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Document Max. Freq Min. Freq
Harper's Encyclopedia of United States History (ed. Benson Lossing) 46 0 Browse Search
George Bancroft, History of the United States from the Discovery of the American Continent, Vol. 10 40 0 Browse Search
Brigadier-General Ellison Capers, Confederate Military History, a library of Confederate States Military History: Volume 5, South Carolina (ed. Clement Anselm Evans) 14 0 Browse Search
Horace Greeley, The American Conflict: A History of the Great Rebellion in the United States of America, 1860-65: its Causes, Incidents, and Results: Intended to exhibit especially its moral and political phases with the drift and progress of American opinion respecting human slavery from 1776 to the close of the War for the Union. Volume I. 10 0 Browse Search
The Daily Dispatch: November 26, 1861., [Electronic resource] 10 0 Browse Search
Benjamnin F. Butler, Butler's Book: Autobiography and Personal Reminiscences of Major-General Benjamin Butler 4 0 Browse Search
George Bancroft, History of the United States from the Discovery of the American Continent, Vol. 8 4 0 Browse Search
Francis Jackson Garrison, William Lloyd Garrison, 1805-1879; the story of his life told by his children: volume 2 2 0 Browse Search
George Bancroft, History of the United States from the Discovery of the American Continent, Vol. 7, 4th edition. 2 0 Browse Search
The Daily Dispatch: November 25, 1861., [Electronic resource] 2 0 Browse Search
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Browsing named entities in Horace Greeley, The American Conflict: A History of the Great Rebellion in the United States of America, 1860-65: its Causes, Incidents, and Results: Intended to exhibit especially its moral and political phases with the drift and progress of American opinion respecting human slavery from 1776 to the close of the War for the Union. Volume I.. You can also browse the collection for Henry Laurens or search for Henry Laurens in all documents.

Your search returned 5 results in 4 document sections:

arse and scoffing infidelity had become fashionable, even in high quarters; and the letters of Washington That spirit of freedom, which, at the commencement of this contest, would have gladly sacrificed every thing to the attainment of its object, has long since subsided, and every selfish passion has taken its place. It is not the public, but private interest, which influences the generality of mankind, nor can the Americans any longer boast of an exception. --Washington's Letter to Henry Laurens, July 10 (1782). Shoddy, it seems, dates away back of 1861. and his compatriots bear testimony to the wide-spread prevalence of venality and corruption, even while the great issue of independence or subjugation was still undecided. The return of peace, though it arrested the calamities, the miseries, and the desolations of war, was far from ushering in that halcyon state of universal prosperity and happiness which had been fondly and sanguinely anticipated. Thousands were suddenly
ed. none South Carolina 107,094 New York 21,324 Georgia 29,264 New Jersey 11,423 Kentucky 11,830 Pennsylvania Pennsylvania had passed an act of Gradual Emancipation in 1780. 3,737 Tennessee 3,417     Total 40,370 Total 657,527 The documents and correspondence of the Revolution are full of complaints by Southern slaveholders of their helplessness and peril, because of Slavery, and of the necessity thereby created of their more efficient defense and protection. Henry Laurens of South Carolina, two years President of the Continental Congress, appointed Minister to Holland, and captured on his way thither by a British cruiser, finally Commissioner with Franklin and Jay for negotiating peace with Great Britain, on the 14th of August, 1776, wrote from Charleston, S. C., to his son, then in England, a letter explaining and justifying his resolution to stand or fall with the cause of American Independence, in which he said: You know, my dear son, I abhor Sla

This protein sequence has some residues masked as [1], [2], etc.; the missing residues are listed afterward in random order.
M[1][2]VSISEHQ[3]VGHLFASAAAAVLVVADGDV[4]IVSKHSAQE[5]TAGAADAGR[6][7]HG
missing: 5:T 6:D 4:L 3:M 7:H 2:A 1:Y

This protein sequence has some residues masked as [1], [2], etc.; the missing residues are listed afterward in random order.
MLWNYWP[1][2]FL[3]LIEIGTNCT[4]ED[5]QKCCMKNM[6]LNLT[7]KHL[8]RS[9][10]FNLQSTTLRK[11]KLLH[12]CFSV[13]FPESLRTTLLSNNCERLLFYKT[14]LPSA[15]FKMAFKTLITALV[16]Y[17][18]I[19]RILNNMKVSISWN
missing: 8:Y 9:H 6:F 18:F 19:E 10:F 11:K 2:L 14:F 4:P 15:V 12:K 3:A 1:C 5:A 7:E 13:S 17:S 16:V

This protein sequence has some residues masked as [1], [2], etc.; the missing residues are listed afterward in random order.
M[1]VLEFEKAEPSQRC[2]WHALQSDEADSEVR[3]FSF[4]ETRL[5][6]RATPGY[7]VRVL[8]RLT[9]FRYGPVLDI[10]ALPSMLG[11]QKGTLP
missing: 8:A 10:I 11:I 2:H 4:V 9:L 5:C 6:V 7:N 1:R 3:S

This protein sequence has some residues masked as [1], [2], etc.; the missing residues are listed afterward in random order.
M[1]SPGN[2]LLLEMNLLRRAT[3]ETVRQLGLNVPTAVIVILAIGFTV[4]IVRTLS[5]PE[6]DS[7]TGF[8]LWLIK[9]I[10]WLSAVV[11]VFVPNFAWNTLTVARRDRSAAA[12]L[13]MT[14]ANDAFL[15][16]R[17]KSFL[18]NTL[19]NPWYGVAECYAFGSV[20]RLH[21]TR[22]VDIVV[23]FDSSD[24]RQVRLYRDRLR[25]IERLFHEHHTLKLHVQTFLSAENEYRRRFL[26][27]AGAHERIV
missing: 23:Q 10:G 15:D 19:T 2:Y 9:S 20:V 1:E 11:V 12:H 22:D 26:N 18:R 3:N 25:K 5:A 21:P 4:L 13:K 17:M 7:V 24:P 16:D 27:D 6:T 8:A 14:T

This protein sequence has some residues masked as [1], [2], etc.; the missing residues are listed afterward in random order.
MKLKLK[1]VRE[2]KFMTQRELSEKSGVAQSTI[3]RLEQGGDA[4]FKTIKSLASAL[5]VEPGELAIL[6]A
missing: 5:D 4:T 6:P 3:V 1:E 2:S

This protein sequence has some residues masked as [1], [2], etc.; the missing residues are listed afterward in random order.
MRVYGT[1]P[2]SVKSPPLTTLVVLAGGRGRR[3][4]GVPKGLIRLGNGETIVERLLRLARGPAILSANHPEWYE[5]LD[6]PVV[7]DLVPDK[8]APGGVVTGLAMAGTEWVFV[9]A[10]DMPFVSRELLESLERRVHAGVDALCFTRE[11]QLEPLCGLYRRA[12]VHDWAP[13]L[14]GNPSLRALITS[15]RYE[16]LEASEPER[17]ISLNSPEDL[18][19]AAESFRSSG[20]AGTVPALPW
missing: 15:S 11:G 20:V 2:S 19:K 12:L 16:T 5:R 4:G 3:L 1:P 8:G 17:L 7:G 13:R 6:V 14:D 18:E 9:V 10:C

ed to embrace the negro race; which, by common consent, had been excluded from civilized Governments and the family of nations, and doomed to Slavery. They spoke and acted according to the then established doctrines and principles, and in the ordinary language of the day, and no one misunderstood them. The unhappy black race were separated from the white by indelible marks, and laws long before established, and were never thought of or spoken See, in refutation of this, the views of Henry Laurens, Dr. Hopkins, La Fayette. Washington, Jefferson, etc., as quoted in the earlier chapters of this work. of except as property, and when the claims of the owner or the profit of the trader were supposed to need protection. This state of public opinion had, undergone no change when the Constitution was adopted, as is equally evident from its provisions and language. Mr. Taney here deliberately asserts that the unhappy black race were never thought of or spoken of except as property,
in the Dern. Convention of 1860, 317; nominated for Vice-President, 819; makes a speech against coercion, 402. La Salle, voyages on the Mississippi, 54; 147. Lauman, Col., wounded at Belmont, 697. Laurel Hill, Va., fight at, 522-3. Laurens, Henry, letter from Washington to, 19; 254; letter to his son, 36. law, George, in the American Convention of 1856, 247; his letter to the President, 467-8. lawless, Judge, his charge at St. Louis, 134. Lawrence, Abbott, of Mass., in th after fall of Sumter, 458; 632. Walker, William, his invasion of Nicaragua, and his death, 276-7. Wallace, Col. Lewis, 535. Walworth, R. H., at Tweddle Hall, 393-4. Washburne, Mr., of Ill., 305; 560. Washington, George, letter to Laurens, 19; 42; 43; letters to Lafayette, 51; 81; 82; 83; his fair dealing with the Indians, 102; 254; his Foreign Policy, 264; citation from his Farewell Address, 266; allusion to, 515. Washington, Col. John A., captured by Brown's men, 290; 293: k